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Knowledge galore at Bangkok Teachers Network Conference

Innovative pedagogies benefit both teachers and students

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Recently, KIS International School (KIS) hosted the 5th BTN (Bangkok Teachers Network) Conference under the theme of "Sharing Best Practices". Over 600 teachers from more than 40 schools were present. 

Gerry Campbell, right, shares KIS’ team-teaching methods with participants at the Bangkok Teachers Network Conference. PURICH TRIVITAYAKHUN

In addition to the keynote speech by Art-ong Jumsai Na Ayudhya, PhD, the conference included nearly 60 workshops on teaching and learning methods and resources. It also incorporated 20 "job-alike" sessions, at which teachers in specific areas, such as teacher-assistants, teacher-librarians, early-years teachers and gifted and talented coordinators, gathered to share their experiences and best practices.

The workshops and job-alike sessions were voluntarily led by educators from BTN committee schools, including KIS, the New International School of Thailand (Nist), Shrewsbury International School and The Regent's School (from both the Bangkok and Pattaya campuses).


Michael Hirsch, KIS' secondary school principal, explained that the fundamental objective of the conference was to enable teachers, both from BTN committee schools and schools outside the network, to have access to more professional development opportunities as well as to share their knowledge with one another.

"This conference creates networking opportunities for our teachers. It is good for science teachers to get to know each other. In particular, in a small school where there is only one science teacher, it is definitely beneficial to be able to have access to a network of colleagues who can help with the dilemma of 'I want to do frog dissection but I don't know where to buy frogs that have been prepared for dissection'.

"So, as a result of having attended a conference like this one, everyone can contact maybe 10 or 15 science teachers who can help out with the question of 'does anyone know where or how to get a cow's heart for dissection?"'.


June van den Bos, primary school principal, together with Gerry Campbell, vice-principal primary and Primary Years Programme coordinator, from KIS who has been actively involved in the team-teaching model for 12 years, introduced a team-teaching model that the school employs in its primary school.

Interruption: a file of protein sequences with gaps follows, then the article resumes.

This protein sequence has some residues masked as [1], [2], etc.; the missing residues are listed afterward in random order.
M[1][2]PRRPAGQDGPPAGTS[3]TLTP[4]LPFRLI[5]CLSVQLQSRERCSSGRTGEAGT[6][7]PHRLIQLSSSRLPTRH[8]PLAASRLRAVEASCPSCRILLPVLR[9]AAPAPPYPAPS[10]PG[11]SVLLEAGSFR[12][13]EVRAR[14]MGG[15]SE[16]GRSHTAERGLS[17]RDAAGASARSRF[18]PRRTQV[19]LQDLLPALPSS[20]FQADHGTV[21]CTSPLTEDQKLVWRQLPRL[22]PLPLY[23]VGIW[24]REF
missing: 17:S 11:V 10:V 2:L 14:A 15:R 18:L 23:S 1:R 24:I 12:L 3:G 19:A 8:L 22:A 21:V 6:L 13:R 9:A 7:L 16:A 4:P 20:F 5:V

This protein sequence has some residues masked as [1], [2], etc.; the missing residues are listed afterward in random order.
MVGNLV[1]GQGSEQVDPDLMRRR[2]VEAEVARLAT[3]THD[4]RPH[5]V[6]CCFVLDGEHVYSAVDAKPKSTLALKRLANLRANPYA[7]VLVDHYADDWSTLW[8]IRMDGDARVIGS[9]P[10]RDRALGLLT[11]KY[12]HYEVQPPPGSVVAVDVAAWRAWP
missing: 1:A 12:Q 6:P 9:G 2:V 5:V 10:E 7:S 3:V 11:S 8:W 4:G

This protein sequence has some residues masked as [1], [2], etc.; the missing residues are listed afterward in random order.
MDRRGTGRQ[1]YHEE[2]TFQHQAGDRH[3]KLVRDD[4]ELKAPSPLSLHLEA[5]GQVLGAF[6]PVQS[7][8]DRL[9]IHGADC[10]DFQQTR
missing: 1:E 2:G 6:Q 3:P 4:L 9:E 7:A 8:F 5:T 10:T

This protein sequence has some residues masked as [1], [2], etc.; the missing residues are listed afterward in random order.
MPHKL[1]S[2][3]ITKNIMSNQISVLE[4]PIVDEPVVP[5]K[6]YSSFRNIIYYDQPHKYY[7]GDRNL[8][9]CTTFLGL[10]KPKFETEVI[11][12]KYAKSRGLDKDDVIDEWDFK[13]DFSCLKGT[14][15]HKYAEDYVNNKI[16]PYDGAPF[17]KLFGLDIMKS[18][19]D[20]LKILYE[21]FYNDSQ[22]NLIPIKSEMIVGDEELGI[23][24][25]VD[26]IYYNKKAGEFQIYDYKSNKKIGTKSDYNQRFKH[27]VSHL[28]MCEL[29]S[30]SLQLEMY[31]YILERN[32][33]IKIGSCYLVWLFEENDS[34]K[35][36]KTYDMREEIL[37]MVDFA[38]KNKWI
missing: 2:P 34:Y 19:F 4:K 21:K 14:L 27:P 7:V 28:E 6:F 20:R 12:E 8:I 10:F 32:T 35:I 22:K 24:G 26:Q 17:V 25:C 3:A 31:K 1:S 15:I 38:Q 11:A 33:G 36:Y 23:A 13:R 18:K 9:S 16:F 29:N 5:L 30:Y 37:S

"A great team to us is when I ask a child 'who is your teacher?' and the child says both our names or says he or she actually has two teachers," said Ms van den Bos.

At KIS, team-teaching is not just two teachers teaching the same subject to the same class at the same time. The process includes collaborative planning, implementation of the plan, and evaluation of the results. Teams can be made up of homeroom teachers, specialist teachers, EAL (English as an Additional Language) teachers and teaching assistants.

"Team members should be professionals rather than friends," said Mr Campbell. According to the school's team-teaching philosophy, teachers should view team-teaching as an opportunity to work together with professionals.

At the beginning of the semester, team members collaboratively plan and discuss their roles and responsibilities, the mutual goals, and the teaching method that is to be used. The important point is that all team members feel valued as they can express their feelings freely within their respective teams.

Students benefit from the strengths of both teachers during team-teaching. The scheme also assists EAL students as they can hear authentic adult conversation between the two teachers. For teachers, this method also provides them with ongoing professional development as the team members can discuss with each other why specific strategies are ineffective and what the best practices are. This is not possible in a single-teacher classroom.

"When there are two teachers in the room, one teacher can see something about the students that the other can't," said Mr Campbell.

Dealing with students

Melanie Shafaat, PhD, a teacher for special-needs students from Ruamrudee International School, delivered a job-alike session to teachers who deal with special-needs students.

Dr Shafaat urges parents, teachers and other stakeholders to build relationships and to understand that students learn in different ways. Sometimes, she commented, parents misunderstand that if they take away the computer games or compel their children to spend more time on their books, their children will get better results.

Teachers need to customise their approaches for the sake of their students. "You don't all come to this school taking the same roads; there are a lot of roads that lead to this place. By the same token, people's brains can reach the same learning destination by a variety of ways," she said.

Dr Shafaat believes that school administrators need to play a major role in supporting and training their teachers. She also suggests that teachers use the "I" to anchor themselves as problem solvers and avoid blaming the origins of problems on others. "A teacher should never say something like 'you are the cause of the problem'," Dr Shafaat emphasized.

"You shouldn't go to the parents and say 'your child '. Instead, it should be framed as 'I know that Kong can learn and this is the way to do it'," she suggested, adding that in this way the teacher takes the blame away from the parents and the child.

At the end of the day, it was obvious to all the participants that the 5th BTN Conference was a rich pool of resources at which educators could pick up one or more methodologies that will improve our children.

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